Analysis: Big Oil’s plastic boom threatens ‘historic’ UN pollution pact

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A delegate poses for a photo near a 30ft monument dubbed ‘turn off the plastic tap’ by Canadian activist and artist Benjamin von Wong, made from plastic waste, at the venue of the Assembly’s fifth session Environment Program (UNEA-5), at the United Nations Environment Program (UNEP) headquarters in Gigiri, Nairobi, Kenya February 28, 2022. REUTERS/Monicah Mwangi

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  • UN plans to finalize first plastics treaty by 2024
  • Oil giants want to protect plastic production
  • Countries divided on how to tackle waste
  • Single-use packaging is fueling the environmental crisis

NAIROBI, March 4 (Reuters) – When the United Nations reached a historic agreement this week to create the first-ever global treaty on plastic pollution, all parties were quick to claim victory, industry lobbyists to environmental activists. It could mean trouble.

The agreement to finalize such a treaty by 2024, which the United Nations Environment Assembly called “historic” and the most important green deal since the 2015 Paris climate agreement, was written in broad strokes. Read more

This has given an intergovernmental negotiating committee the daunting task of reaching consensus on key issues such as how to deal with the growing production of single-use plastic, which is made from petroleum and is a growing market. growth in petrochemical centers such as the United States, China, Saudi Arabia and Japan.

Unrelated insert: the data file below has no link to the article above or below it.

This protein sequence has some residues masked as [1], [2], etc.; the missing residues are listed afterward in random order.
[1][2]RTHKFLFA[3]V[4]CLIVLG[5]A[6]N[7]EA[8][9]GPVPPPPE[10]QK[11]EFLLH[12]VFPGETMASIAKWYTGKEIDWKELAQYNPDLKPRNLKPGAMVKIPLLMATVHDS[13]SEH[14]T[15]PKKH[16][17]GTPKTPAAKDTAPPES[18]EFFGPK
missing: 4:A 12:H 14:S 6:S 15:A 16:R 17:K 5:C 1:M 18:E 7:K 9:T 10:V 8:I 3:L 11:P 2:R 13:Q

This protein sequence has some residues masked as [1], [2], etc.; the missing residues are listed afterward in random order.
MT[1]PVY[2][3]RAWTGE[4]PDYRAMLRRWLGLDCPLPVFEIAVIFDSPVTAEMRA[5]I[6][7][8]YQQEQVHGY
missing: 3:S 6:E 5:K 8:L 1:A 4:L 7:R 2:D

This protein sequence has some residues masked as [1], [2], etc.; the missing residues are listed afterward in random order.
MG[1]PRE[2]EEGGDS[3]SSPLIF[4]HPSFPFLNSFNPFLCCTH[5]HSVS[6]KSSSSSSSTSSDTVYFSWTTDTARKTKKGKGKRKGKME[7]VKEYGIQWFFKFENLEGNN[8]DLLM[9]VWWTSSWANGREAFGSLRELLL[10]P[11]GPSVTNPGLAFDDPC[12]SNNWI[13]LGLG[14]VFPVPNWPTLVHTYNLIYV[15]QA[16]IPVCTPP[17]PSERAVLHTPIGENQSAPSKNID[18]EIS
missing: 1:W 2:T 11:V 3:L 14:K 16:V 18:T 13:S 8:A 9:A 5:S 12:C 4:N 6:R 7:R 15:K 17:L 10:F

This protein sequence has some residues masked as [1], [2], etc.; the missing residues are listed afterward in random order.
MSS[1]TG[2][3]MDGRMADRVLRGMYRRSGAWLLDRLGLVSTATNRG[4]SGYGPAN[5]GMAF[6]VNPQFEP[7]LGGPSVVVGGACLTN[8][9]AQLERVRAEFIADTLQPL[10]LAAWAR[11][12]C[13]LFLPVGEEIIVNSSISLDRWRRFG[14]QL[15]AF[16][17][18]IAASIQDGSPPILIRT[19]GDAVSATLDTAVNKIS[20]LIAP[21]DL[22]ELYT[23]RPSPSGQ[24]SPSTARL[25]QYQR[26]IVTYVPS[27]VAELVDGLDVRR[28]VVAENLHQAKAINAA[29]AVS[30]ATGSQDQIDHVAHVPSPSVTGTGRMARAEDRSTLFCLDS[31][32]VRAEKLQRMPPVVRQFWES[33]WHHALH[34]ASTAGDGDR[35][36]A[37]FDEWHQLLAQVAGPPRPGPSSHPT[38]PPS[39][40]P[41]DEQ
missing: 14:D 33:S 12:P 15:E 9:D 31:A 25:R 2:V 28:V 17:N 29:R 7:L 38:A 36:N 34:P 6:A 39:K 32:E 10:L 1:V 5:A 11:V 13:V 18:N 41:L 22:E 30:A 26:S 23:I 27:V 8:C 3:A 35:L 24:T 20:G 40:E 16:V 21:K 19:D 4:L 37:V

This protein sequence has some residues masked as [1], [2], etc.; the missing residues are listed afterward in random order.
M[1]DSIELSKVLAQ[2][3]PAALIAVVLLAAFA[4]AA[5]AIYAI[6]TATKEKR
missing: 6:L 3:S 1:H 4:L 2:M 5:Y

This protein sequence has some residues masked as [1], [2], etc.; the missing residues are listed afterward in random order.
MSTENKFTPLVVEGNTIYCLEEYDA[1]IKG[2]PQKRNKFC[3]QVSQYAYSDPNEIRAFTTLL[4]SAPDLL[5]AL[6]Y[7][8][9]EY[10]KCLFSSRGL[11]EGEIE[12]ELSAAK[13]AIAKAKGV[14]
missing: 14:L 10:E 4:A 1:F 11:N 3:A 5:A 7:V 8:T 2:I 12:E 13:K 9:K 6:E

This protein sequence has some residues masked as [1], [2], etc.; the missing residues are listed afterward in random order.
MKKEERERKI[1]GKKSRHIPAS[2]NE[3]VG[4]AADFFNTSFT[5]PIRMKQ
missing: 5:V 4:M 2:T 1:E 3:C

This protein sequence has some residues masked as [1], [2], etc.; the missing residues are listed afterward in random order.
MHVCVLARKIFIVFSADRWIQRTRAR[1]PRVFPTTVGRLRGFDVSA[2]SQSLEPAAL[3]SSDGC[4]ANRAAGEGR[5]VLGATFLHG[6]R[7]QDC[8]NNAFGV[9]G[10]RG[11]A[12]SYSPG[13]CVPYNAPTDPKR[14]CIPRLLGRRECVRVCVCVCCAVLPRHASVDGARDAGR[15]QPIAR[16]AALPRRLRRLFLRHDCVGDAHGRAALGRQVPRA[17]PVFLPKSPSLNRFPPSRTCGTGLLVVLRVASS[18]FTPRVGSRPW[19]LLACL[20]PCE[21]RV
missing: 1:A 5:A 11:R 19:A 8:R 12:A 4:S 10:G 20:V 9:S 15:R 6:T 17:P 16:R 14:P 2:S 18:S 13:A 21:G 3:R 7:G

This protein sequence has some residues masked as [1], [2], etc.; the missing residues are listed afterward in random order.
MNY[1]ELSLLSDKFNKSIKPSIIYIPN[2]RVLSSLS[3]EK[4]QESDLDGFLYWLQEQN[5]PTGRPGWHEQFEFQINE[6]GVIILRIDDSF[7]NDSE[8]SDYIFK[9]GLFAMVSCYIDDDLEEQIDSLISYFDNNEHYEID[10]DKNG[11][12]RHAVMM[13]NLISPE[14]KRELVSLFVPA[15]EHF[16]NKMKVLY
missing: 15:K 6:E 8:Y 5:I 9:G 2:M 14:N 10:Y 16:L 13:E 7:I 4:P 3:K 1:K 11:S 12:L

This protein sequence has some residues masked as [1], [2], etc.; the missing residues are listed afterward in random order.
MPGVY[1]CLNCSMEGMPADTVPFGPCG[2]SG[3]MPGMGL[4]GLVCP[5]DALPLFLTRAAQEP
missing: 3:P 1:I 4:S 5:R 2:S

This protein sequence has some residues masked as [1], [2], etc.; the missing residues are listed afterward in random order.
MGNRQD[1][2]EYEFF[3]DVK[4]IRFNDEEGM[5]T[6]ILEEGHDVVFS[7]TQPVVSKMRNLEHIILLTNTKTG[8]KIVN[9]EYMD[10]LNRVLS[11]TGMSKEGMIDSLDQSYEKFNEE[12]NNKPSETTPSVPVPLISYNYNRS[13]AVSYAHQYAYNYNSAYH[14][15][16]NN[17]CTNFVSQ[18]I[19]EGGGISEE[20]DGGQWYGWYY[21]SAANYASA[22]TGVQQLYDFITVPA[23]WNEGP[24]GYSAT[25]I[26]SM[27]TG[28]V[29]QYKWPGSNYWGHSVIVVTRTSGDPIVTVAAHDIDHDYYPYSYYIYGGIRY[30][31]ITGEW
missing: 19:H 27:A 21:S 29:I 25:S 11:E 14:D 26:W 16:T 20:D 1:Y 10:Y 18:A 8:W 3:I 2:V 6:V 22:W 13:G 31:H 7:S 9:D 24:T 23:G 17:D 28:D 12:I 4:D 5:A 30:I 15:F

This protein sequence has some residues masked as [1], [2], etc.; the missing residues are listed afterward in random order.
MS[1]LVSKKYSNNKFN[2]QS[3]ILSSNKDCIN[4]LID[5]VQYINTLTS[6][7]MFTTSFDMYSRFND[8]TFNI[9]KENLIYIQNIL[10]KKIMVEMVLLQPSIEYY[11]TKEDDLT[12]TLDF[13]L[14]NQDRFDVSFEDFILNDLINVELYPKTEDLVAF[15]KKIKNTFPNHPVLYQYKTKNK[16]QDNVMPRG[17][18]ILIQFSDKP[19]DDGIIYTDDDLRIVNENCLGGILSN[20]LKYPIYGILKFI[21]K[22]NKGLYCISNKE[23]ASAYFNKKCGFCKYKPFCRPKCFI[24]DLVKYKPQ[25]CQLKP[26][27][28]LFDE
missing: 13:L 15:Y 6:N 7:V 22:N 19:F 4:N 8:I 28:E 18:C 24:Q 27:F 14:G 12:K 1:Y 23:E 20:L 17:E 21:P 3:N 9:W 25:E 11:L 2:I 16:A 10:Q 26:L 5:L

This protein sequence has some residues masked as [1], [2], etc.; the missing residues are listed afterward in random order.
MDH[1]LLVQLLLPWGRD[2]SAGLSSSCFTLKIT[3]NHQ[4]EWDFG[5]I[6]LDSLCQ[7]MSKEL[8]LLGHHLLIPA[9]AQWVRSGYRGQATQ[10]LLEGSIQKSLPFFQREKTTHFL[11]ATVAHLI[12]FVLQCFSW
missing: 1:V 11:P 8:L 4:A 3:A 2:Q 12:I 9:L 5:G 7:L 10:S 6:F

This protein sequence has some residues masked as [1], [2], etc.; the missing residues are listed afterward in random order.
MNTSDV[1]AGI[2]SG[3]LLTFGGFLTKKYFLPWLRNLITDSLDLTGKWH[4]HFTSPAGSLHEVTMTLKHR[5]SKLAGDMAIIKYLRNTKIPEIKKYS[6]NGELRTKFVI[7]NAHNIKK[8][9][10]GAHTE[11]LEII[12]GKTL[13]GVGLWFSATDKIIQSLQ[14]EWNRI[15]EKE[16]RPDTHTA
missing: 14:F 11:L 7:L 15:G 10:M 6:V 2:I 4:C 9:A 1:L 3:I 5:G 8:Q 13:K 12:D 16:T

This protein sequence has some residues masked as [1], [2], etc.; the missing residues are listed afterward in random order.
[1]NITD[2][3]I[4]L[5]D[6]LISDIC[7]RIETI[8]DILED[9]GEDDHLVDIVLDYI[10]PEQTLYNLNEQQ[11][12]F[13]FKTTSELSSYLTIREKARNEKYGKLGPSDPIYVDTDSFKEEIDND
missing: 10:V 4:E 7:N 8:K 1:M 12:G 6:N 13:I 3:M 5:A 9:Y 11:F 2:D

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Governments are under pressure to curb the proliferation of disposable plastic, from coffee cups to take-out food containers to bubble wrap. An IPSOS survey published last month found that three in four people support banning single-use plastic, much of which ends up clogging the world’s oceans and urban waterways. Read more

But there is a chasm between big plastic producers who want to focus on waste management and recycling, and the European Union and some developing countries pushing for restrictions on plastic production, according to interviews with delegates. , industry officials and environmental groups.

The UN negotiating committee, made up of representatives of member states, will hold five meetings over the next two years to try to reach an agreement.

“The big fight will be over production and whether countries want to put in place global regulations,” said Eirik Lindebjerg, head of global plastics policy at WWF.

“The wording of the resolution commits countries to finding solutions to these problems, but does not provide clear direction on how.”

By 2050, the plastics industry could account for 20% of all oil consumption, according to the United Nations Environment Programme.

On this trajectory, plastic pollution in the oceans will quadruple by 2050, some marine species will disappear and many sensitive ecosystems like coral reefs and mangroves will be damaged beyond repair, according to an analysis of more than 2,000 scientific studies published by WWF on last month.

INDUSTRY “VERY SATISFIED”